What does it mean to decrease the length of stay? Perhaps you see it as your raison d’etre or a maybe checkbox on the To Do list. To your hospital, it implies efficiency, so they save money and get more with less. Period.
However, even if you achieve a level of increasing efficiency year after year, the hospital you work in, regrettably, will still have a margin (profit) problem. I will tell you why.
First, if you do not know what the CBO is or what they do, it is hard to grasp why what they say carries so much weight. Once you are aware of the acronym, you will be amazed how frequent their name pops up in the news.
Whenever your legislator introduces a bill to do something in Washington, say, a measure overhauling how we deliver a medical service or proposing a new way to address an area of need in public health, there will likely be upfront costs. However, every bill sponsor will claim significant savings and tout the upside impact. Analogously in your hospital, every proposal the cardiologists, orthopedic surgeons, pharmacists, and hospitalists bring to the CFO all trim coin and rain puppy dogs and rainbows. You need a referee.
So multiple legislators dump a whole slew of paper down wanting to get the spotlight, help their constituents back home, make the country better plus win favors with whoever the bill might benefit.
But not every bill has a positive return on investment or the gains might not be apparent. Who does the math and steps in as the arbiter?
That is where the Congressional Budget Office (CBO) enters. Again, they play it straight and are known as numbers people, not ideologues. Their job is to inform Congress what a piece of legislation will do to the federal budget. If your bill gets a good tally, you shower love. If your bill gets a bad one, the CBO become partisan hacks and the author of the bill a hater. Keep in mind, this is hard stuff, and there is a significant margin of error in what they execute–but it is the best we have.
The pols with lobbyists in tow then make hay of the findings—good or bad—and the legislative process goes from there. Simple. But keep in mind, if your score stinks, good luck moving your bill through the chambers and landing it on the president’s desk.
The CBO also does periodic economic assessments on specific topics. Conveniently enough, one I wish to highlight today concerns hospitals.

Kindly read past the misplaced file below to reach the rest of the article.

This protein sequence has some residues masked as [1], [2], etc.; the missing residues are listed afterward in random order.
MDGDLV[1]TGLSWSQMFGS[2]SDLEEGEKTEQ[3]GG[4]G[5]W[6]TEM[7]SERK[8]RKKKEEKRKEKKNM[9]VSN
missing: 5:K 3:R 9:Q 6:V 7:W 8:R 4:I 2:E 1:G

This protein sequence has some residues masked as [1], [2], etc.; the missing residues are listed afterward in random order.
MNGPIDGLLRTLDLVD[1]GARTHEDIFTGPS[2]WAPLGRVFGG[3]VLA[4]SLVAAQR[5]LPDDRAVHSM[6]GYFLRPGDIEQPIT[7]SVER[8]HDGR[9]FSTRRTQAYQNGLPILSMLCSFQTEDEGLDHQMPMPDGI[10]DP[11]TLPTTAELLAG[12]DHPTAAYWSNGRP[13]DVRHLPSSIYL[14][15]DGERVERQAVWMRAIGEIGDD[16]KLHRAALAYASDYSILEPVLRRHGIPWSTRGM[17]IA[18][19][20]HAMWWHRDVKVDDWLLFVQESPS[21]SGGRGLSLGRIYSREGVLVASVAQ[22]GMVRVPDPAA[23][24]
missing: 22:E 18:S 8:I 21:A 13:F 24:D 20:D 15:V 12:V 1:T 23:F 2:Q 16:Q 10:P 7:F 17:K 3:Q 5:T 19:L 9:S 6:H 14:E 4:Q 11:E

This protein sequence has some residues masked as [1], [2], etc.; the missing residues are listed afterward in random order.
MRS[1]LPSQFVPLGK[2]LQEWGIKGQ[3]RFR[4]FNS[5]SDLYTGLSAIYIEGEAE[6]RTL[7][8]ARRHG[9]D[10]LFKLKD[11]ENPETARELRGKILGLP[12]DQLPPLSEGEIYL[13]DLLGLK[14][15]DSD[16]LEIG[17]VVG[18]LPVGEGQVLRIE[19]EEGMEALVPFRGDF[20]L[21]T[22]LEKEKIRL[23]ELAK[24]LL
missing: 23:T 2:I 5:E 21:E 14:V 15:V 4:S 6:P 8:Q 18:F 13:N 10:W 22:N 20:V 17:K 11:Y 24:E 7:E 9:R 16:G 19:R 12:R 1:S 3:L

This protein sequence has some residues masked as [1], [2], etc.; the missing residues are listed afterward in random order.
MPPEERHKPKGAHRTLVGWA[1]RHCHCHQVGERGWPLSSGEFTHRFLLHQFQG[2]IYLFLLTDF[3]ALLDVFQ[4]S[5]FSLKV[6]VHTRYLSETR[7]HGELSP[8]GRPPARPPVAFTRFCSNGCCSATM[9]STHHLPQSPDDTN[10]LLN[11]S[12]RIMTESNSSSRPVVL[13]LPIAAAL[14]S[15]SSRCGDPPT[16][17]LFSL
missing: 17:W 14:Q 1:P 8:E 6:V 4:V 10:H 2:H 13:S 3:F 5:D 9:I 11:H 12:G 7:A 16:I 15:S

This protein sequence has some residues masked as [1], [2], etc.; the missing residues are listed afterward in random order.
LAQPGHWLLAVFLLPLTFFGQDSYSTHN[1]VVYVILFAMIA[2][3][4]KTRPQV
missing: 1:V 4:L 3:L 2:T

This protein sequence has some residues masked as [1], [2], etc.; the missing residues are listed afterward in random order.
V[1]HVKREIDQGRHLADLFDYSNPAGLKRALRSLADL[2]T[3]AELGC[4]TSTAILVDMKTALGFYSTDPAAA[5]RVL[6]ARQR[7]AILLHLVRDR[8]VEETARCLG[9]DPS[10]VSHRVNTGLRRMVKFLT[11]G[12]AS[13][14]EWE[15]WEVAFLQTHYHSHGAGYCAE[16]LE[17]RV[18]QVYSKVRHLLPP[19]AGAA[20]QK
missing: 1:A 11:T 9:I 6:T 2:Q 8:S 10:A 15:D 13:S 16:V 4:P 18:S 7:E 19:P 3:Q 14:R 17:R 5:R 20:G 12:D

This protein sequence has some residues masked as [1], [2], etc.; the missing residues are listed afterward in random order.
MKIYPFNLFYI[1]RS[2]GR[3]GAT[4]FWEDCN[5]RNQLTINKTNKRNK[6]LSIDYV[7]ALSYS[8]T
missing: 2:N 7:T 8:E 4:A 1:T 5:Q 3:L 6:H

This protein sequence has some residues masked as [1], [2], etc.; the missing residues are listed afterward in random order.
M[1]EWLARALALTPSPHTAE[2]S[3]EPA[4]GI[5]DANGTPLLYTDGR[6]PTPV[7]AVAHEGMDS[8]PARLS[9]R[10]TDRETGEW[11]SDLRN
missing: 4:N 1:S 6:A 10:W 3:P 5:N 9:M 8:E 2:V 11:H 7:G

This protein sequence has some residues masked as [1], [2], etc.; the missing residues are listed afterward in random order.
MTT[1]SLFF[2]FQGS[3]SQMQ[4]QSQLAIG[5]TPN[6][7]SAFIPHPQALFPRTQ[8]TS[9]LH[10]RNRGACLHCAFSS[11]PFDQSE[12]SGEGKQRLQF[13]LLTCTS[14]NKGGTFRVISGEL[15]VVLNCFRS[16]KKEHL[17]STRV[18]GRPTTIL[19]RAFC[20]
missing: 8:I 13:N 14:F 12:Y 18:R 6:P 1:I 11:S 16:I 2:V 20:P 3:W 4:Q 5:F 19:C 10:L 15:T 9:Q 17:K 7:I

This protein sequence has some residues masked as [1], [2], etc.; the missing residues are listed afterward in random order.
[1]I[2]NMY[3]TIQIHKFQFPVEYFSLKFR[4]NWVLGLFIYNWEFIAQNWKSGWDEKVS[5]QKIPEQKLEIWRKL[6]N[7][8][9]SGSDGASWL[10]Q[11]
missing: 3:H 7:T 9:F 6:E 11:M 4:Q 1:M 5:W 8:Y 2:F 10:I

As a reference, around 75% of hospitals have positive margins–meaning revenues exceeded costs. As the economy recovered post-recession and with the advent of the ACA and the availability of newly insured patients, they achieved gains and facilities strengthened their balance sheets. Good for big buildings with bedpans and candy stripers. The other 25%, rural and safety net hospitals, lost ground and went negative. Not so good for everybody.
However, part of the blueprint over the next decade—cooked into law–entails reimbursement cutbacks. The feds have expectations we, and I will include any hospital-based provider here as we serve as the catalysts to make our facilities run, will become more productive and do more with less. So if CMS will pay Hospital A $100 in 2016, the same hospital will get $98 in 2017. Why? Because we will become better at what we do and squeeze out waste—or so they think. This would be an example.
You can project a lot of savings if you make assumptions like that. But whether we will see those estimates come to fruition remains to be seen. Unfortunately for us, though, unless we attain those efficiency goals, many hospitals with positive margins will take a hit. A lot of them.
So what does the CBO foresee?
Have a look at the figure below—and keep in mind the CBO estimates the productivity growth of the general economy will be 0.8% per year. In other words, the U.S. through adopting technology or outsourcing will make slightly more widgets, about one percent, year over year using the same volume of inputs.
Again, we don’t know whether the hospital sector can do the same (we do not make widgets after all). If we assume a healthy margin in 2015 of 6%, in ten years IF WE KEEP PACE—and most hospitals have not experienced productivity growth in the past– margins will drop to 3%. How can that be?